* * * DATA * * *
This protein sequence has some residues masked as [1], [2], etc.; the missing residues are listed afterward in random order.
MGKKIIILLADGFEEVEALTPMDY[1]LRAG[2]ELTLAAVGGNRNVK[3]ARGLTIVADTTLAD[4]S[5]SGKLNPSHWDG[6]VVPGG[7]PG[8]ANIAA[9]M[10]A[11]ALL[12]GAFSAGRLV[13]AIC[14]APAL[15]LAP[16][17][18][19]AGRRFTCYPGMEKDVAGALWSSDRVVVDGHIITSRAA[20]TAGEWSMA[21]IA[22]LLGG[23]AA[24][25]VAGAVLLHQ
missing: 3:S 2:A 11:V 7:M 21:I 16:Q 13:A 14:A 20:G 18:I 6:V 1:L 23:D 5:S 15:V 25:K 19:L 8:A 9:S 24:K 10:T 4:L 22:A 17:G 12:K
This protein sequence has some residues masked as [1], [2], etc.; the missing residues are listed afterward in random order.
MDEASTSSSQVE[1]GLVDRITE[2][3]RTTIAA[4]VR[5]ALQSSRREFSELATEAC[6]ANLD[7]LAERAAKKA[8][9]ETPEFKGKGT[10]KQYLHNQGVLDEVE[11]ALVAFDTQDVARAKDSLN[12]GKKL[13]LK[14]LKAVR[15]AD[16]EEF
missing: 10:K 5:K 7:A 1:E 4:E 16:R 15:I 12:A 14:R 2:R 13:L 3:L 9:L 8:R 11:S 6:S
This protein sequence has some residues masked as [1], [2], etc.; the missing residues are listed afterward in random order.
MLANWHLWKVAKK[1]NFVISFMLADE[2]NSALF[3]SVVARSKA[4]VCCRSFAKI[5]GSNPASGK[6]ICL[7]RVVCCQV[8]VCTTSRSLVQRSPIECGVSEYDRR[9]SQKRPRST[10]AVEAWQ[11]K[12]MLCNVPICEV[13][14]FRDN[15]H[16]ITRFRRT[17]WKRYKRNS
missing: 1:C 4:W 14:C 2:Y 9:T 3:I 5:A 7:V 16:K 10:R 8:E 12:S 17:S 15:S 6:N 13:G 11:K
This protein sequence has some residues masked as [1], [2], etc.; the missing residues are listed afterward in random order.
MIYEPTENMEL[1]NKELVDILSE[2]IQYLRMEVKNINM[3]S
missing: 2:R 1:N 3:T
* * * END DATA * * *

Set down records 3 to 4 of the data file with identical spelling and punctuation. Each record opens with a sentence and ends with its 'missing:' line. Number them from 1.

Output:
This protein sequence has some residues masked as [1], [2], etc.; the missing residues are listed afterward in random order.
MLANWHLWKVAKK[1]NFVISFMLADE[2]NSALF[3]SVVARSKA[4]VCCRSFAKI[5]GSNPASGK[6]ICL[7]RVVCCQV[8]VCTTSRSLVQRSPIECGVSEYDRR[9]SQKRPRST[10]AVEAWQ[11]K[12]MLCNVPICEV[13][14]FRDN[15]H[16]ITRFRRT[17]WKRYKRNS
missing: 1:C 4:W 14:C 2:Y 9:T 3:I 5:A 7:V 16:K 10:R 8:E 12:S 17:S 15:S 6:N 13:G 11:K
This protein sequence has some residues masked as [1], [2], etc.; the missing residues are listed afterward in random order.
MIYEPTENMEL[1]NKELVDILSE[2]IQYLRMEVKNINM[3]S
missing: 2:R 1:N 3:T